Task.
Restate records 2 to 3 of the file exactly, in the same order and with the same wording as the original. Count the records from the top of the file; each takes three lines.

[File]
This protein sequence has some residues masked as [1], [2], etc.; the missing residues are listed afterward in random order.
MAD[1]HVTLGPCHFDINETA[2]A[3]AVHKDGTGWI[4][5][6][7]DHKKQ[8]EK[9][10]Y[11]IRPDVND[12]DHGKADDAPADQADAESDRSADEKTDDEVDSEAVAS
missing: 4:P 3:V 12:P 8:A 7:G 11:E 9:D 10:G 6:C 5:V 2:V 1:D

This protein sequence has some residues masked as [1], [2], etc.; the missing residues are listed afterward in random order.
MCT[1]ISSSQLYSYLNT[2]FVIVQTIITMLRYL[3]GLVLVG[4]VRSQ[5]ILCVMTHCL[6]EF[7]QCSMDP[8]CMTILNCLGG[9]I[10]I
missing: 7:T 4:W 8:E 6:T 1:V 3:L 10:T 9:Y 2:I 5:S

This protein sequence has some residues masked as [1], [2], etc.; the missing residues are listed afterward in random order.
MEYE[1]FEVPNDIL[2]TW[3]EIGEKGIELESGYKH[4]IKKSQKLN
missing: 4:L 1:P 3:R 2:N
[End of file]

This protein sequence has some residues masked as [1], [2], etc.; the missing residues are listed afterward in random order.
MCT[1]ISSSQLYSYLNT[2]FVIVQTIITMLRYL[3]GLVLVG[4]VRSQ[5]ILCVMTHCL[6]EF[7]QCSMDP[8]CMTILNCLGG[9]I[10]I
missing: 7:T 4:W 8:E 6:T 1:V 3:L 10:T 9:Y 2:I 5:S

This protein sequence has some residues masked as [1], [2], etc.; the missing residues are listed afterward in random order.
MEYE[1]FEVPNDIL[2]TW[3]EIGEKGIELESGYKH[4]IKKSQKLN
missing: 4:L 1:P 3:R 2:N